"By the rivers of Babylon, there we sat down, yea, we wept when we remembered Zion."(KJV Bible:Ps 137) Such biblical references of the home to be created by God’s chosen messiah led Rastas to be vehement that ‘Zion’ would be home. Babylon in scripture represented the world system existing out of the divine authority of God, and therefore represented the world system and its leadership in modern Rasta interpretation. "If I do not remember you, let my tongue cling to the roof of my mouth —". (KJV Bible:Ps 137) Zion inspired great zeal and was the fulfillment of prophetic promises given by God to provide a place of rest for His people.

Great loyalty, dedication and commitment is considered necessary for those who wish to dwell in Zion. The Rastafarian concept of home is inextricably linked to religious and social affirmations of the motherland of their divine leader, His Imperial Majesty, Haile Selassie 1 "Lord of Lords, King of Kings and Conquering Lion of the Tribes of Judah." (Lewis1993:1)

For most Rastas, their intense and fervent wish to identify with their roots will be satisfied with nothing less than repatriation. Whether or not they successfully adopt the cultural and political realities of their ‘motherland’, in embracing their new home, they expect to find solace in finally being a part of the land of their ancestors. An elemental connection mystically holds their hearts bound to the idea of freedom they believe can only exist in the society of Ras Tafari.

Obstacles to the integration of the movement into mainstream society include the extreme ignorance and intolerance of apparent differences in ideology. Myths and legends surrounding Rastafarians have created misconceptions and inaccurate perceptions of the movement. These ideas have been sustained largely because of the unknown facts about the movement and its concept of cultural growth and development.

It includes beliefs that Rastas are violent, anti-government, anti-social, drug lords/runners, uneducated, poor, thieves and a threat to progress in society. Since it is a ‘movement of the people’, Rastas have attracted those resisting or rebelling against established standards who believe "To accept passively an unjust system is to cooperate with that system …" (King 1968)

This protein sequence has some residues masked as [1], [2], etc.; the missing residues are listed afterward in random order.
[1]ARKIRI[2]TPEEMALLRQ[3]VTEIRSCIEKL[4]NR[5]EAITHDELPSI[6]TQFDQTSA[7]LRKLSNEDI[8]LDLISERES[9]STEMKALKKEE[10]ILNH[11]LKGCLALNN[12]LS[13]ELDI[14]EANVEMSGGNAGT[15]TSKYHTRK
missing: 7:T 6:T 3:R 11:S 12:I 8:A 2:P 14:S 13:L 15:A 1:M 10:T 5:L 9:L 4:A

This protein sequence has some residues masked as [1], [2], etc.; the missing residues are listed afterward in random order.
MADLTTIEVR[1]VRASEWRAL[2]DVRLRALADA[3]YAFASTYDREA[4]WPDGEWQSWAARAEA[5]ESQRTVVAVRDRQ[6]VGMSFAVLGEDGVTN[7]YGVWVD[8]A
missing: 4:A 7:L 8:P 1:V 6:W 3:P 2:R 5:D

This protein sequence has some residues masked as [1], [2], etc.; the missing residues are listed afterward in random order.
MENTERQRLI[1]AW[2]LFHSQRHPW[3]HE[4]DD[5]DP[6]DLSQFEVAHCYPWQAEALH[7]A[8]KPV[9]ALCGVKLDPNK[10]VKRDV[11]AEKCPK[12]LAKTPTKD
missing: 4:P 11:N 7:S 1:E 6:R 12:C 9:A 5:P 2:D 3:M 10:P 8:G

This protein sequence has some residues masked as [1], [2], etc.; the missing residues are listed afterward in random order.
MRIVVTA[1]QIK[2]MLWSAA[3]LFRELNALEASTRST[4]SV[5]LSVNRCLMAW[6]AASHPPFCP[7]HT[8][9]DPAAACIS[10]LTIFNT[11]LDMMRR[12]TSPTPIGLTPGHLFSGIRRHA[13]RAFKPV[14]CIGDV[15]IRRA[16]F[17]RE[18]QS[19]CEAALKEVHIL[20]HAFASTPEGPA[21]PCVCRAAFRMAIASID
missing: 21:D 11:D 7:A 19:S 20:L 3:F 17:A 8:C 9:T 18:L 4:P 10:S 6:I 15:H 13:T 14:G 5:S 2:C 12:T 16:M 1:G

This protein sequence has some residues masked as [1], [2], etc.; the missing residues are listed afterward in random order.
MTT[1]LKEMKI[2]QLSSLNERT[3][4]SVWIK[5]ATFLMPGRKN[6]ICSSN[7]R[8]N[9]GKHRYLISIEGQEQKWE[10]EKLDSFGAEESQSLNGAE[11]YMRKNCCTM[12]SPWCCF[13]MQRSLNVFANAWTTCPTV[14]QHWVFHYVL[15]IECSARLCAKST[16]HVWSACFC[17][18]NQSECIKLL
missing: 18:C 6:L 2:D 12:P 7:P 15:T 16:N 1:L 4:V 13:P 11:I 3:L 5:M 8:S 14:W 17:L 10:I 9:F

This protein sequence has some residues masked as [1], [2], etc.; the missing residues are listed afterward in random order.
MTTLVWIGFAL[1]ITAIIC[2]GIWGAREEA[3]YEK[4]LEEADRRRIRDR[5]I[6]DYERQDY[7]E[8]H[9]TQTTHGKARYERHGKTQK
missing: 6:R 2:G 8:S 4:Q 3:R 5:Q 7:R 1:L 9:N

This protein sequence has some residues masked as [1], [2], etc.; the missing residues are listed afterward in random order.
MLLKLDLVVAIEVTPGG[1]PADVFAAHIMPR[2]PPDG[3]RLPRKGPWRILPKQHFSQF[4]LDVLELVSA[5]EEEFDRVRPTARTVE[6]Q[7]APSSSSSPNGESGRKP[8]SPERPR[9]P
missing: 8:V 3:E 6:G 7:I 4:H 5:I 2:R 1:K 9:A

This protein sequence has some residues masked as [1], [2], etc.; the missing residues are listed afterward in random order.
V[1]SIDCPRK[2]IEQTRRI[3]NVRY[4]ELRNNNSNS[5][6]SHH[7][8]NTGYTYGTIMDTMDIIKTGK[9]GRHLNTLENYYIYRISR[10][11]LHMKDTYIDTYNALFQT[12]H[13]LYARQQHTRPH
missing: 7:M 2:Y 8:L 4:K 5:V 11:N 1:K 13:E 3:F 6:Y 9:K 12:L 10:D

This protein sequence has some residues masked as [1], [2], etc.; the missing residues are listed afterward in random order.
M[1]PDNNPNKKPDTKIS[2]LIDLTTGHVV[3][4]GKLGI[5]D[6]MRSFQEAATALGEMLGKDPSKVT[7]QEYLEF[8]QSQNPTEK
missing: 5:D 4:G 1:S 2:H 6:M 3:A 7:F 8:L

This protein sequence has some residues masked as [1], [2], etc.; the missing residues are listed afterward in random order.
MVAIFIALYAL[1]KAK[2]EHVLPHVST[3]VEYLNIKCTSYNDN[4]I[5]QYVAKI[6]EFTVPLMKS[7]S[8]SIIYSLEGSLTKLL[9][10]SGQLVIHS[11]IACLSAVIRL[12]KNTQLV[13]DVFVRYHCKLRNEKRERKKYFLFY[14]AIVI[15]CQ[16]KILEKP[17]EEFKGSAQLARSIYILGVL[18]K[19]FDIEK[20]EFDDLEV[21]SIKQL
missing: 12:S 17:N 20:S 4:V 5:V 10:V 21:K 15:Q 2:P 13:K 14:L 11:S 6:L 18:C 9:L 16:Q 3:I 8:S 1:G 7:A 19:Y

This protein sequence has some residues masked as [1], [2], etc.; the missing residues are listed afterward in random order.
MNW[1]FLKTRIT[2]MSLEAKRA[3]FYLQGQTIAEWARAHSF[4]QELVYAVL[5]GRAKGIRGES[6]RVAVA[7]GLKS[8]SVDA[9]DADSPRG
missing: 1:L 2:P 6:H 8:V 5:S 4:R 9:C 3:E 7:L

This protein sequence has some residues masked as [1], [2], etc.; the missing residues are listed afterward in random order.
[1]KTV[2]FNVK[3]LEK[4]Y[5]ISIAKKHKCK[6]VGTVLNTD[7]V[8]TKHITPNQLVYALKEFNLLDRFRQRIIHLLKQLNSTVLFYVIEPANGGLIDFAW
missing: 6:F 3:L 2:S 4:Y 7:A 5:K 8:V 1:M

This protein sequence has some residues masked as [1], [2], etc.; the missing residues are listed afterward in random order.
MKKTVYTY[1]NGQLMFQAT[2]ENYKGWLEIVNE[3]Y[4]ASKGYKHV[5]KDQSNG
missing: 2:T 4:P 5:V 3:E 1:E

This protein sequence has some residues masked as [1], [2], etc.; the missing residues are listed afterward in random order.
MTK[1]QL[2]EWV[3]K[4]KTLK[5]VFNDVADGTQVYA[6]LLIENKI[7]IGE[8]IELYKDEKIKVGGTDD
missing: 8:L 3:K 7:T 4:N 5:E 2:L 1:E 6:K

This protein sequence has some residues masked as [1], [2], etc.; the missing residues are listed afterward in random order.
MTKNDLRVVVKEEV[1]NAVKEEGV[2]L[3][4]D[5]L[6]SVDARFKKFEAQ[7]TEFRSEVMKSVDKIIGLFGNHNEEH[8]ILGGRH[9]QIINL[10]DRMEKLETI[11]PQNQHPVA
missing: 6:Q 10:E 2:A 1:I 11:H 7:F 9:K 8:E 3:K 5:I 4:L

Society did not accept the ideas of disassociation from government promoted by the Rastas, who believed the ‘politricks’ and the ‘shitstem of Babylon’ (the world system) had nothing positive to offer them. Additionally, the unwavering assertion of Rastas that repatriation to ‘mother Africa’ is their ultimate goal defies traditions of patriotism, with the motto being "Out Of Many … One people"

Culture has been defined as the "socially transmitted, often symbolic information that shapes human behavior and that regulates human society so that people can successfully maintain themselves and reproduce."(Bodley 1999:9) Culture has mental, behavioral and material patterns that shape behavior, regulating society and providing a model for acceptable behavior.

The deliberate and self-imposed isolation of Rastas who live in separate communities is misconstrued as an inability to function as effective members of society. In actuality, Rastas see this as simply an expression of their rejection of government policies that oppress people whose economic situation make them vulnerable to exploitation — the poor, ‘sufferers’ as they are called.

Seemingly insurmountable social barriers have plagued the movement. These originate from misrepresentation, or exclusion, unjust and unfair treatment from law enforcement authorities as well as verbal abuse. Ras CD as he was fondly called, is a product of the Rastafari culture, and beginning September 1984, I had the privilege of sharing his ‘space’ in the hills of Mt. Peto, Jamaica. In obtaining an emic/insider view of his Rastafari lifestyle, I lived with him sporadically over a period of eight years. The experiences shared with him and those he related indicates a growing concern within the Rasta community.